Big Wigs – Meaning, Origin and Usage

Did someone just call the government a bunch of “big wigs” in your conversation? What do they mean? This post unpacks the meaning and origin of this expression.

Meaning

The expression “big wigs” refers to someone of importance. That person is usually of higher status or authority in you in life, and you may feel they have some sort of control of the political, social, and economic spheres of life.

For instance, your boss would be a prime example of a big wig. They are the company’s leader and the person people look up to when she walks into the office. The president is also a “big wig” in the eyes of the global community and the country he represents.

Example Usage

“We’re on our way to see the foundation’s board now. Those big wigs think they own everything, but we’re about to give them a surprise.”

“I have no idea when they’re going to increase the cost of gas at the pump. That’s up to the big wigs in government.”

“I have to attend a meeting upstairs with the big wigs in the C-suite, I’m not sure what they want me to say, but I’m going to wing it anyway.”

“The big wigs at the supercar club thought they were so much more elite than everyone else there; it was funny to watch.”

Origin

The Bourbon Kings of France were the first to start the fashion of wearing wigs. King Louis XIII (1601 – 1643) wore a wig after going prematurely bald in his twenties. By the time of Louis XIV, wigs were obligatory for “persons of quality” and nobility.

At the time of their invention, they were called “periwigs,” with the name shortened to wigs around 1675. A big wig was an expensive item, and only the elite could afford one. As one would expect, it wasn’t long before the French nobility were one-upping each other to see who could wear the biggest wig.

The first written record of the expression goes back to 1781 in G. Selwyn’s “Letters in 15th Rep. Hist. MSS. Commission,” where it appears as,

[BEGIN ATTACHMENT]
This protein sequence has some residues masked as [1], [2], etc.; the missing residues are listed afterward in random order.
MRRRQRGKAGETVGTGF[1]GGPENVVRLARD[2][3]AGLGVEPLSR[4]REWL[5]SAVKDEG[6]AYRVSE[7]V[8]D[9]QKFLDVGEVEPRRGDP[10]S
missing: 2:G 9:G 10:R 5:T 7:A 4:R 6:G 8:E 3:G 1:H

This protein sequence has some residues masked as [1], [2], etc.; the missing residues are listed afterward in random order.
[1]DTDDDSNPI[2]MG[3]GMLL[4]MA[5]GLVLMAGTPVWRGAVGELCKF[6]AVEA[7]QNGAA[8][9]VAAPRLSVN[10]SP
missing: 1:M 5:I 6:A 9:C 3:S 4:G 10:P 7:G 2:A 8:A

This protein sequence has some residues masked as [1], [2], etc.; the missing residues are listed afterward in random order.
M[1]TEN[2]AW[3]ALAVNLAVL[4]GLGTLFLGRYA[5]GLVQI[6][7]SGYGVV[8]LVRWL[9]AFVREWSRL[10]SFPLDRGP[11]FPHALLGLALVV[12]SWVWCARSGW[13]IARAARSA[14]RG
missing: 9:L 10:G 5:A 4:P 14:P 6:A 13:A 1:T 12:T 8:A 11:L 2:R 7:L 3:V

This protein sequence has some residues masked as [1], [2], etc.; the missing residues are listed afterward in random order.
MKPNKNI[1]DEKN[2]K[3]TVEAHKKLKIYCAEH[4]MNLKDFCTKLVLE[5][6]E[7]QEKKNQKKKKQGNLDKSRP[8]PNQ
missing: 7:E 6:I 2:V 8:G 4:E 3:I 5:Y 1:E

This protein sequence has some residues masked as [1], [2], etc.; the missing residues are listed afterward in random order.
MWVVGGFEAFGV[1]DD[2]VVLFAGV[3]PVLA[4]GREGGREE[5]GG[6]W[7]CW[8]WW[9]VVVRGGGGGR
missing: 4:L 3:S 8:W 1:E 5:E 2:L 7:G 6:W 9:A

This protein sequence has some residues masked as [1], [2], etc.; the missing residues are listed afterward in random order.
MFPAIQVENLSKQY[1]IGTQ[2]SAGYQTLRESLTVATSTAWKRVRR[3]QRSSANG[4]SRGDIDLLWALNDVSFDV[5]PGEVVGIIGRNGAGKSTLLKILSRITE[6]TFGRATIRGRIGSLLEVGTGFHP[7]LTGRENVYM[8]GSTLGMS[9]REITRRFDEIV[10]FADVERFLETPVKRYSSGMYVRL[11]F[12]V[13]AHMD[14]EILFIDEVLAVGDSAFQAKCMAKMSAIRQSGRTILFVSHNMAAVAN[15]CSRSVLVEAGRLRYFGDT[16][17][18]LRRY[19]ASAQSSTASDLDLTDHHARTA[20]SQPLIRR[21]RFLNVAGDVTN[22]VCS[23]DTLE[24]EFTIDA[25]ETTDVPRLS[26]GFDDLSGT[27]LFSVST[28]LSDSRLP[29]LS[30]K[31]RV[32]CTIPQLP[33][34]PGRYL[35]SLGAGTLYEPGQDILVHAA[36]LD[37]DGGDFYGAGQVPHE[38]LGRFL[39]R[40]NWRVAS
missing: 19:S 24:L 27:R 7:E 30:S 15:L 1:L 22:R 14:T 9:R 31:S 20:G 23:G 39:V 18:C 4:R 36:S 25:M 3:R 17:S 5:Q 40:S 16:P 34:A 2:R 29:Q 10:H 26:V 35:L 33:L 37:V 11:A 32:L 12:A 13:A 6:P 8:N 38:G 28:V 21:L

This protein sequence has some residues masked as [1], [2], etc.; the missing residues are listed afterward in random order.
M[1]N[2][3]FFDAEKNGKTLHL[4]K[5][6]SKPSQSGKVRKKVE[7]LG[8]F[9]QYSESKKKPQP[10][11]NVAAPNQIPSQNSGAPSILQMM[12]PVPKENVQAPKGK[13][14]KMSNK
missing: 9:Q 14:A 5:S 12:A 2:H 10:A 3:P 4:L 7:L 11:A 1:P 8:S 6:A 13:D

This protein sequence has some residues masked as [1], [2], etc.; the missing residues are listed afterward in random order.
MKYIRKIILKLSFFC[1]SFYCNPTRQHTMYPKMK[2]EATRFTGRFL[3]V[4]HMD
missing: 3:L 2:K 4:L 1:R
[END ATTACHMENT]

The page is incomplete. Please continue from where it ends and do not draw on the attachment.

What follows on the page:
“A new point of discussion for the lawyers, for our big wigs, for their Lordships.”

This use of the term points to the British judiciary, where the attendees would wear wigs. At the time, syphilis was rife in England, and many nobles found themselves losing their hair as a symptom of the disease.

As a result, parliament adopted the use of wigs to keep up appearances in court and the commons.

Phrases Similar to Big Wigs

  • Person in charge.
  • The man.
  • The big cheese.
  • The big kahuna.

Phrases Opposite to Big Wigs

  • A nobody.
  • A subordinate.

What is the Correct Saying?

  • Big wig.

Ways People May Say Big Wigs Incorrectly

While the phrase originates in the wigs used by parliament members, the modern use of the expression has nothing to do with wigs. Using the saying to describe someone’s big hair, wig, or hairpiece is the incorrect use of the term.

Acceptable Ways to Phrase Big Wigs

You can use the phrase “big wigs” when you’re referring to any authority figure in your life. For instance, your parents could be the “big wigs” around your house. The boss or manager could be the “big wig” at work, or the president and his cabinet could be “big wigs” running the country.

You can use the phrase in social and professional situations and with friends or colleagues. For instance, you could tell a co-worker you’re going to a finance meeting with the “big wigs.” Or you could say to your friends that the big wigs in government are cutting your social security.

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